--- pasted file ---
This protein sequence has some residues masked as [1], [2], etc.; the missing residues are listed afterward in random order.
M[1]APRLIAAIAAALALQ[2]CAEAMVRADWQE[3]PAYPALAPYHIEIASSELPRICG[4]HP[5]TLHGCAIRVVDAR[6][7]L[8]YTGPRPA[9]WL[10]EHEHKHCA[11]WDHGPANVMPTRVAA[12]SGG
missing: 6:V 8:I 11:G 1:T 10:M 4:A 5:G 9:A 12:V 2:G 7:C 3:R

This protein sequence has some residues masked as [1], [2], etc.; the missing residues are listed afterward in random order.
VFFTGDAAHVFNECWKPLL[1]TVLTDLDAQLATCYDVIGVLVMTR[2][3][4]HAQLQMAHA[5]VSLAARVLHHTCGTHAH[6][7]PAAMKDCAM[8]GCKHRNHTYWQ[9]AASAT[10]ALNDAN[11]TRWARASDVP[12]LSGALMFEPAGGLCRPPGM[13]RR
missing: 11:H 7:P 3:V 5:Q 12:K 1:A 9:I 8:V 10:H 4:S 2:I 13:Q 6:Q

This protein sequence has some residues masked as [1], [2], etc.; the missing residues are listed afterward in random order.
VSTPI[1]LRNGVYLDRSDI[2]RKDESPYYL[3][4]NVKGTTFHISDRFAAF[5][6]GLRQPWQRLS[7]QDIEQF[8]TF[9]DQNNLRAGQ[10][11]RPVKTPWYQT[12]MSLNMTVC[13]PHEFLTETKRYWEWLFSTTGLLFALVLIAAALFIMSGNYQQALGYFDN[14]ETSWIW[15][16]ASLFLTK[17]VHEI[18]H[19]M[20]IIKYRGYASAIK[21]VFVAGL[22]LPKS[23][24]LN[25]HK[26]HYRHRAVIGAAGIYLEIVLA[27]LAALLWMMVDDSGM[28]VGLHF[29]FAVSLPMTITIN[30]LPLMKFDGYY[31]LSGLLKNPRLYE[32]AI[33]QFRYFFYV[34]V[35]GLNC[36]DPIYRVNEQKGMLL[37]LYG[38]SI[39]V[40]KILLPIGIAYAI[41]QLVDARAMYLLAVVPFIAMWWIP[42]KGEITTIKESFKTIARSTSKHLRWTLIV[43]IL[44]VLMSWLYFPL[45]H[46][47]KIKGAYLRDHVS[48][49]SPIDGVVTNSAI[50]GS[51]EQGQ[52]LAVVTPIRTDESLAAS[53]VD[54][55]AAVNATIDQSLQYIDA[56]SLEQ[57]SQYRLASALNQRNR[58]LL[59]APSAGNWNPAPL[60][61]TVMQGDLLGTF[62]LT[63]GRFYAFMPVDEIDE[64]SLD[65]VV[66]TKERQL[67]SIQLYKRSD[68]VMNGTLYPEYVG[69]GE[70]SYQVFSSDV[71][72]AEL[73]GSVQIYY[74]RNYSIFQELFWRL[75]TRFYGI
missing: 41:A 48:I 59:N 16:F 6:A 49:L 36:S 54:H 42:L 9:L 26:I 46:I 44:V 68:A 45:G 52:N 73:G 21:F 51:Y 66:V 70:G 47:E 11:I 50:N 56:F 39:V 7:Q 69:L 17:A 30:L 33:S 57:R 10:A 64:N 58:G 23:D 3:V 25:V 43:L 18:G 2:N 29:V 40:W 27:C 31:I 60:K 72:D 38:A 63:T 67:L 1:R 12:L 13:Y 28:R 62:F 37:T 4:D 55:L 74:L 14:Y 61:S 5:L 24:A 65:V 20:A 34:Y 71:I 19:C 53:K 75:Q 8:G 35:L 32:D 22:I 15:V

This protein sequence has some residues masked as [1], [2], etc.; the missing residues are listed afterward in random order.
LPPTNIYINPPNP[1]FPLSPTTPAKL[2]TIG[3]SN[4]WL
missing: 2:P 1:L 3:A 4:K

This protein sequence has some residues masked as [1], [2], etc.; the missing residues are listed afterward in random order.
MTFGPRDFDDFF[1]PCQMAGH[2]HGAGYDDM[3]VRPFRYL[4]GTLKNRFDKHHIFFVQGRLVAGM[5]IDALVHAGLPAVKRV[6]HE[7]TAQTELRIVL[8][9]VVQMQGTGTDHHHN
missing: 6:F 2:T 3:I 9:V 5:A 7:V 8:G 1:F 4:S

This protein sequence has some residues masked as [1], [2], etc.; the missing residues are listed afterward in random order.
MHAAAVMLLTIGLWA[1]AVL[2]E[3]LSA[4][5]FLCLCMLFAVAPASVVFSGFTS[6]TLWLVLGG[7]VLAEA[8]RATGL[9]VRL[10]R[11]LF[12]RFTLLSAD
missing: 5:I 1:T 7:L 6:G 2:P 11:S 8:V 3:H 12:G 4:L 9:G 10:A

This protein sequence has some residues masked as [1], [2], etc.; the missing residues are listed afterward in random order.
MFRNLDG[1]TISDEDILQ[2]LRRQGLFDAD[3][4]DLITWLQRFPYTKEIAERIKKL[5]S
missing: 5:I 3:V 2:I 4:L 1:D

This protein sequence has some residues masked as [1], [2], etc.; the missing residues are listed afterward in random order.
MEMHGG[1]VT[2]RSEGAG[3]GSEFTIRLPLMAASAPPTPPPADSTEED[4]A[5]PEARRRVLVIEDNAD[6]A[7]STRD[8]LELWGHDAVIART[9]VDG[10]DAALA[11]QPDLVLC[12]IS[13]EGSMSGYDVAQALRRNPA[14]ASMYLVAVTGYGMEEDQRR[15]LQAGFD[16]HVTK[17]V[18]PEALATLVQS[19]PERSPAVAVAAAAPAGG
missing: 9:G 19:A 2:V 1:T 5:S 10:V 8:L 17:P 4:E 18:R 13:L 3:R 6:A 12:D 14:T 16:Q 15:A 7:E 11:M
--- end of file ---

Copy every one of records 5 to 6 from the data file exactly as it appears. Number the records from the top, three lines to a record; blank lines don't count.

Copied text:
This protein sequence has some residues masked as [1], [2], etc.; the missing residues are listed afterward in random order.
MTFGPRDFDDFF[1]PCQMAGH[2]HGAGYDDM[3]VRPFRYL[4]GTLKNRFDKHHIFFVQGRLVAGM[5]IDALVHAGLPAVKRV[6]HE[7]TAQTELRIVL[8][9]VVQMQGTGTDHHHN
missing: 6:F 2:T 3:I 9:V 5:A 7:V 8:G 1:F 4:S

This protein sequence has some residues masked as [1], [2], etc.; the missing residues are listed afterward in random order.
MHAAAVMLLTIGLWA[1]AVL[2]E[3]LSA[4][5]FLCLCMLFAVAPASVVFSGFTS[6]TLWLVLGG[7]VLAEA[8]RATGL[9]VRL[10]R[11]LF[12]RFTLLSAD
missing: 5:I 1:T 7:L 6:G 2:P 11:S 8:V 3:H 12:G 4:L 9:G 10:A